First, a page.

I’m currently hosting the AUB’s Scriptwriting For Film & TV evening course, and in one of the classes I do a session on the importance of tone and genre.
In brief summary: GENRE is a type of film. It’s important to us as writers – to help define the stories we tell, and also how we define ourselves as writers (“I write romcoms”), or at the very least, how the industry will define us (“he’s the romcom guy”). Genre is more important for the audience as it helps to define the stories they want to see but even more importantly, what they EXPECT to see.
GENRE = TONE = Audience expectation
Tone and genre should be clear from (or appropriate to) the title of your story, and your logline, to the very opening page of your screenplay (how you set the tone from the outset). Be sharp, be clear, be focused, be assured. Develop your ORIGINAL VOICE as a screenwriter: your unique style and approach to how you write a script. Screenplays might seem ‘samey’ but good screenplays have original voice in the way the writer skilfully tells the story and sets the tone. Here’s page 1 of Foxcatcher by E. Max Frye and Dan Futterman:
If I knew nothing of this film beforehand and was picking up the script from the spec pile, I would be thinking: ‘Foxcatcher, intriguing title. Opening page, imagery of a dedicated wrestler who trains harder than anyone else, and although the opening dialogue undermines that imagery, the writing is assured. This is a sports drama of some kind, maybe going for a gritty and realistic vibe.”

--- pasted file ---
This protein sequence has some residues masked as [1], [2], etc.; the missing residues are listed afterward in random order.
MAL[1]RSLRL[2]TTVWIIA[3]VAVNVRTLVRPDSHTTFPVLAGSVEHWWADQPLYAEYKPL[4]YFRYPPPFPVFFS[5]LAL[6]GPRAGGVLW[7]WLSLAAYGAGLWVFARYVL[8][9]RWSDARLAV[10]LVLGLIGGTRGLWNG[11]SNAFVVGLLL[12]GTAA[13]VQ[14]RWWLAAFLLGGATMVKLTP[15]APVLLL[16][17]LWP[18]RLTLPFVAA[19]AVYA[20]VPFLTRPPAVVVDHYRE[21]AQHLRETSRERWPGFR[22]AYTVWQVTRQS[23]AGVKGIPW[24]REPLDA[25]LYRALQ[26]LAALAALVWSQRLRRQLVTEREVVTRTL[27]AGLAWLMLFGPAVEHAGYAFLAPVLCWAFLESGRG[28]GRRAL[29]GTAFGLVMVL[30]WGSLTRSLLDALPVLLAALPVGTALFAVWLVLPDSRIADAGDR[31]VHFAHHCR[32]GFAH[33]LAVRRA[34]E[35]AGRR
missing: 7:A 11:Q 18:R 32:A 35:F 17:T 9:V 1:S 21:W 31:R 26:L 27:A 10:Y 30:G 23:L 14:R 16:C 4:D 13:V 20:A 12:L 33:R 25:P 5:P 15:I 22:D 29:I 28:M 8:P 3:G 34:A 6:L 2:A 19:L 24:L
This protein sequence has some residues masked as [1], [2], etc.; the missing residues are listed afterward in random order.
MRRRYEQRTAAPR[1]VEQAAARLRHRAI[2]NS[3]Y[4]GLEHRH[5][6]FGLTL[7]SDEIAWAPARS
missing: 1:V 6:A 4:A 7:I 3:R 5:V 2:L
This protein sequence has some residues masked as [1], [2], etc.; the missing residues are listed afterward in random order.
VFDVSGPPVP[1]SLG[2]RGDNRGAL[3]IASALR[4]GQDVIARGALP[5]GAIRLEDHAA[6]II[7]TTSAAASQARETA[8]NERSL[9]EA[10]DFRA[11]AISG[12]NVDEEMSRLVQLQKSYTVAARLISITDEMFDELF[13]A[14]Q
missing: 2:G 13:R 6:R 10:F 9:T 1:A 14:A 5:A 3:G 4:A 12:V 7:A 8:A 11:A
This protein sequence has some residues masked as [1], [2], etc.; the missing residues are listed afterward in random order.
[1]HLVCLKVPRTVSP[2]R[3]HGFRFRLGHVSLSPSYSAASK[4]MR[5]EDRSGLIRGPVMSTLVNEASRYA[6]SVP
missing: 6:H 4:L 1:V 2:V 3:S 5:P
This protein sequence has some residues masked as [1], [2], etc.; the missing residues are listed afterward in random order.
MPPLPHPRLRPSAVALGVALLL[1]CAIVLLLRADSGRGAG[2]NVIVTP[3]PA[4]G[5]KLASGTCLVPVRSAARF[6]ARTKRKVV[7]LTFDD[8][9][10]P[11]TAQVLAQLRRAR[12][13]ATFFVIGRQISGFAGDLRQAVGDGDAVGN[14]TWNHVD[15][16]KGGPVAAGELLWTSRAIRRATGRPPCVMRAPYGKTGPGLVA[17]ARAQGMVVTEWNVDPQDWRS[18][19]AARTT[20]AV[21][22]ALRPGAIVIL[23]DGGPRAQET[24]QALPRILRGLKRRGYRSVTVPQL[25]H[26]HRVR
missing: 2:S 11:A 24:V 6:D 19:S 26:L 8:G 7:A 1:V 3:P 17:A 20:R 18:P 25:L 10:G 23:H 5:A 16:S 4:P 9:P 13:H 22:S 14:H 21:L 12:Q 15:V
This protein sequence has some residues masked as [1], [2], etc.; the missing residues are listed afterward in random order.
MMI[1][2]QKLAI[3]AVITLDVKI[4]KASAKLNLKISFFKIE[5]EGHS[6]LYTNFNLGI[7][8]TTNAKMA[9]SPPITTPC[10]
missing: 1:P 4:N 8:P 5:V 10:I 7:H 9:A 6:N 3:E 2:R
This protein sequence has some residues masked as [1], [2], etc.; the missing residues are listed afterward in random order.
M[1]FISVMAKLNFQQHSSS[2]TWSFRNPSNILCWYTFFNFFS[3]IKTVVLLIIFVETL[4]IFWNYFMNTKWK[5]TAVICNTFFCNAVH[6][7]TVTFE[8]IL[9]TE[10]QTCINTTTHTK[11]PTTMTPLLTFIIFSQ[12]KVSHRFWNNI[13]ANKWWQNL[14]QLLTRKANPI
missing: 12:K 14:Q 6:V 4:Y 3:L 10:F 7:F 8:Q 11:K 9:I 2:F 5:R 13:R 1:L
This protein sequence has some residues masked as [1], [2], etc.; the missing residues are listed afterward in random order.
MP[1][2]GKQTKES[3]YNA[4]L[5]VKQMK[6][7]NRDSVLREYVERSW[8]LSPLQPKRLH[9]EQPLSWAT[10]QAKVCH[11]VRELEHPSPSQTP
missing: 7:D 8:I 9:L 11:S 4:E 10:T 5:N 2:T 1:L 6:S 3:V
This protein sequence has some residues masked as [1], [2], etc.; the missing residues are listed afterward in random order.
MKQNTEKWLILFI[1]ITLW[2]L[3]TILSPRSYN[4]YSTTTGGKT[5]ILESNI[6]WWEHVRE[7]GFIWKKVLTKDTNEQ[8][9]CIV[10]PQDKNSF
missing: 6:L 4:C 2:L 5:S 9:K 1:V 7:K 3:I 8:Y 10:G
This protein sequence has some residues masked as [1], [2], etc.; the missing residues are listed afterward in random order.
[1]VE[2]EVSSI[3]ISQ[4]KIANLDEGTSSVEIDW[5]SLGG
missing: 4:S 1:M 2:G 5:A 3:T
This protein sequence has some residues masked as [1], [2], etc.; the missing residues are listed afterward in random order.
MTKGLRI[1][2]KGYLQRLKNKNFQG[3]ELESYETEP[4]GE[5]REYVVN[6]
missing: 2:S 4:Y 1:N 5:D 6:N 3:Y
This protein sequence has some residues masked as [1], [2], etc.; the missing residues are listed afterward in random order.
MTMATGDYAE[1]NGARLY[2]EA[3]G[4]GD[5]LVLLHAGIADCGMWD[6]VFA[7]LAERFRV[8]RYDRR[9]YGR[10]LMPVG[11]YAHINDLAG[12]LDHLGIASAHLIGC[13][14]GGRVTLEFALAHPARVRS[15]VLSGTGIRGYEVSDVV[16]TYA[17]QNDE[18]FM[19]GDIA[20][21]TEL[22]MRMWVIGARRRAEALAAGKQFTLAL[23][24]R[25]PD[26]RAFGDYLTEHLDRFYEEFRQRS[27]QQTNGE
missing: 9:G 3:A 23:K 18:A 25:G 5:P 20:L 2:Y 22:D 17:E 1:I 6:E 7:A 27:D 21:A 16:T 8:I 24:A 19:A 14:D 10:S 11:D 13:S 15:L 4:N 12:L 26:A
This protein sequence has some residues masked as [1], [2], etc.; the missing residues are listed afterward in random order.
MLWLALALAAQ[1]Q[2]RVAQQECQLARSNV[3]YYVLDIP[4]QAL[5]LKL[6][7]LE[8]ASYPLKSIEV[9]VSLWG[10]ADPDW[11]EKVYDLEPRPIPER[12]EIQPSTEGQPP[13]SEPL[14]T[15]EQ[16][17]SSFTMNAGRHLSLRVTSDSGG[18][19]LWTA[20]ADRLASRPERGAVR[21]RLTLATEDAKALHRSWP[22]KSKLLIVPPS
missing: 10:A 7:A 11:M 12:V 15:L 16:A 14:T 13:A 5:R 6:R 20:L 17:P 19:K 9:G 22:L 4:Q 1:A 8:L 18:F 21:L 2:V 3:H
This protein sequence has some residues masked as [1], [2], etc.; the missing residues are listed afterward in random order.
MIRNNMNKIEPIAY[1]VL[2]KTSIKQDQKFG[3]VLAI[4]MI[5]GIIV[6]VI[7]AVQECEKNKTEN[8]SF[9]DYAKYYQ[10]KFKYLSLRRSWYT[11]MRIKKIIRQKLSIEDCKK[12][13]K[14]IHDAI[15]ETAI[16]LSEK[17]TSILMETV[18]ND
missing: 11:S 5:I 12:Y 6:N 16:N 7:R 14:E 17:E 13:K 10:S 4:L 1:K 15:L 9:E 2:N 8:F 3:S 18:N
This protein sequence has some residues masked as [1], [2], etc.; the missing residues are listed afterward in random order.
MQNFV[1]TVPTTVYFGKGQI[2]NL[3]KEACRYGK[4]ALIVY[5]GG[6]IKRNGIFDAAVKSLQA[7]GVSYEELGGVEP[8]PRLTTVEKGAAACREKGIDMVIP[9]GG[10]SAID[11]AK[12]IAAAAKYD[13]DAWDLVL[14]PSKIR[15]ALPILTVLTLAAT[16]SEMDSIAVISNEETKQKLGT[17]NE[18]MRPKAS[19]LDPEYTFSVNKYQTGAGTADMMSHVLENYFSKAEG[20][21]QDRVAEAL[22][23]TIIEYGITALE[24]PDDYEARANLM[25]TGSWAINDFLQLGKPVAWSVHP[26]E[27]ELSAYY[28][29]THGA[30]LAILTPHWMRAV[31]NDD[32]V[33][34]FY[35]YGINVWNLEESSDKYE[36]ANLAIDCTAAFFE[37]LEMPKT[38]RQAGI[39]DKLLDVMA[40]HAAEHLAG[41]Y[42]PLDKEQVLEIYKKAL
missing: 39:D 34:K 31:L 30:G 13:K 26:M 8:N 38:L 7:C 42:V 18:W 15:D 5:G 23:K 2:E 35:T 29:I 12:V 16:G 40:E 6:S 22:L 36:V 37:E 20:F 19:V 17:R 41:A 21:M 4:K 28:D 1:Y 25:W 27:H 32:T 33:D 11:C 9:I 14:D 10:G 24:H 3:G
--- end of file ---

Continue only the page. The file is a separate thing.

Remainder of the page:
Genre conjures up certain expectations from an audience (in a romcom they’ll expect basic structure or representations of ‘boy meets girl, boy messes up with girl, boy gets girl in the end’). Genre also conjures up certain tropes (standard plot elements you’d expect to see or happen) but that doesn’t mean that tropes are cliches. Cliches are to be avoided, tropes to be subverted.
Here’s a fun one page exercise for tone and genre:
Write one page of the beginning of a script that sets the scene, tone and the genre of the film. NO DIALOGUE ALLOWED so you can only establish the tone and genre through the scene description. Choose an appropriate title for the script, and use the following scenario: a guy walks into a bank to take out some money. Now choose a genre: romcom, thriller, horror, action adventure (or do the exercise a few times in different genres, but ensure the title is fitting for each). Have fun!